Skip to main content

Game Preview Week 5: Yale at Lehigh, 10/1/2011

(Photo Credit: Peter Casolino/The New Haven Register)

One of the interesting aspects of this Lehigh team is the perspective of its players.  For this group of seniors, their time at Lehigh hasn't been all about high-powered offense, winning championships, and making runs in the FCS playoffs.

Despite all of this squad's success the past two years, the memory of the rough times are never all that far away.

And Yale is associated with one of the roughest points of the Andy Coen era, and arguably the lowest (non-Leopard loss, that is) point in the last decade if you're a Lehigh fan.  For the last time the Eli came to Murray Goodman Stadium, they won the game without scoring an offensive touchdown.  (more)

Not everyone involved in the Lehigh football program right now remembers the 7-0 loss to the Bulldogs in 2009.

But you can bet the senior class does, which adds an extra layer of intrigue to this battle of 2-0 and 3-1 teams.

"I'm sitting here in front of my laptop, struggling to think of what to say," I struggled to say in my recap of the 7-0 loss in 2009. "All I can really say is that anyone who sat through this game, online or - Heaven forbid - in person, deserves a medal."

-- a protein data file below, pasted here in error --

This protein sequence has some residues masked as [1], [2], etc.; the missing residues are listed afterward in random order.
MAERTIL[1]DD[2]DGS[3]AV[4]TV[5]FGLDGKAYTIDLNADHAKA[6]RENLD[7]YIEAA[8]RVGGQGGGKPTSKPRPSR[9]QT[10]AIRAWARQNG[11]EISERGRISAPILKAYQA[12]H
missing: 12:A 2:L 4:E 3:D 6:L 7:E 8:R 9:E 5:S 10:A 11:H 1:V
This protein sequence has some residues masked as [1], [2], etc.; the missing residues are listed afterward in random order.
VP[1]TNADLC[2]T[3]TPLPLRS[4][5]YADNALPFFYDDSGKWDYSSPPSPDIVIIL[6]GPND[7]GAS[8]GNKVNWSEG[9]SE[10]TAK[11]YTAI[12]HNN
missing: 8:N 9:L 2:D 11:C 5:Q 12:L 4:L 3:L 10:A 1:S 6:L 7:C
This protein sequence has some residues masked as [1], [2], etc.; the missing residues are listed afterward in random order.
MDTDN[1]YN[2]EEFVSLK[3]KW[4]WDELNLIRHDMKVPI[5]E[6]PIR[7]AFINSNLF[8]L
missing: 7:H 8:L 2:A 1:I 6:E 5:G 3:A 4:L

I'd like to think that one of the homework assignments of all the players of the football team might be to watch that excruciating tape of the game - just to remind everyone where this team came from.

It was only Lehigh's second home shutout since 1986, and the first-ever home shutout at Murray Goodman stadium.

It was a game where the Mountain Hawk defense would continue a nine-quarter shutout streak, holding QB Brook Hart and the Yale offense to 189 total yards, and still lose.  The only points would come on a Yale fake punt on a direct snap to LB Paul Rice, which he'd take 50 yards for the only score of the game.

The offense would see an ineffective senior QB Chris Lum benched in favor of the more-experienced QB J.B. Clark - and combine for a horrendous 8-for-28 passing day, with 60 net yards passing and 1 INT.

Twice Lehigh would enter the Bulldog red zone - and twice, would come away empty after missing short field goals.

I also penned one of my most vicious "Sunday Word"s after the loss, simply declaring "Zero" to be the word that successfully summed up the game.

"I really thought this season would be different, I noted.  "I didn't think Lehigh would be undefeated, but I honestly thought they were in the upper echelon of the Patriot League and have a shot to win the title if everything came together right.  This team has proved that it is in no way deserving of being thought about in that way."